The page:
In 2009, the Seattle City Council issued Resolution 31138 instructing “…the Department of Planning and Development to submit legislation by May 2010 to establish a comprehensive set of regulations and incentives to limit the removal of trees and promote the retention and addition of trees within the City of Seattle on both private and public property…”
It is now 8 years later and there is still no new ordinance. DPD presented 2 drafts that did not follow the suggestions of the Seattle City Council to strengthen tree and urban forest protection but instead sought to remove protections. The Seattle City Council needs to take decisive action to protect our urban forest.
Friends of Seattle’s Urban Forest – Seattle Tree Ordinance Priorities 2017
1. Permit System – Require permits to remove trees on both public and private property so we can keep better track of tree loss and gain. Require 2 week posting of tree removals as SDOT currently does.
2. Tree Replacement – A no net loss of trees requires that tree replacement be required for all significant and exceptional trees removed including during property development. This would be a canopy impact fee to compensate for the removal of existing canopy not replaced on site. The city tree canopy goal is 30% by 2037; the long term goal is 40%.
3. City Urban Forestry Account – Fees collected for tree replacement that cannot be done on site and fines for violating city tree ordinances would go into a city dedicated tree replacement fund that would pay for planting and maintaining trees elsewhere in the city. Donations and grants would be accepted to also plant more trees, acquire land, easements or set up land trusts to protect trees.
4. Urban Forestry Canopy Impact Assessment – Prior to development, a canopy impact assessment would be done on any proposed development to detail existing trees, their species and size so that equivalent replacement can occur. This would be on all trees over 6 inches dbh.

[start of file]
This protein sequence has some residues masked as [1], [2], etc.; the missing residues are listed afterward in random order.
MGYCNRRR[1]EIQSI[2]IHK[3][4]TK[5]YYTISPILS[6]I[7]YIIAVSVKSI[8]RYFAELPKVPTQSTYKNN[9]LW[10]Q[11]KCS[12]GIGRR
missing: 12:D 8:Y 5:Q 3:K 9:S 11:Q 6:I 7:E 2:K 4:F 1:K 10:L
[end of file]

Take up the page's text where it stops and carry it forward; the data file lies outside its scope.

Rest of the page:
5. One City Department Overseeing Urban Forestry -To facilitate city wide coordination, oversight responsibility for our urban forest and trees should be consolidated in one city department that has a priority of protecting trees and not a conflict of interest.
6. Registration of Arborists with City – Arborists and other cutting trees down would be required for more accountability and compliance with a tree ordinance
7. Emphasis on Native Trees – Planting of more native tree species and less exotics would help preserve native vegetation and associated wildlife as well as provide more ecosystem services.
8. Special Protection – Because of their unique value extra protection should be given to tree groves, exceptional trees, critical areas and natural areas.
9. Incentives and Public Education – Proving incentives and educating the public should be part of the city effort to increase tree canopy coverage.
10. Stronger enforcement and Fines – To ensue enforcement of tree regulations and rules for those violating the law, the city needs to enact stronger penalties and fines.
Friends of Seattle’s Urban Forest, www.friends.urbanforests.org, Chair – Steve Zemke, email@example.com
Reading Sunday Times regarding trees in general and “majesty trees” in particular, I live in South Kirkland surrounded 25-30 trees many over a hundred feet high and 5or6 with greater than30 inch diameter. I am aware that Kirkland has a tree protection policy. I was not aware of Plant Amnesty and would like to be on their notifications list.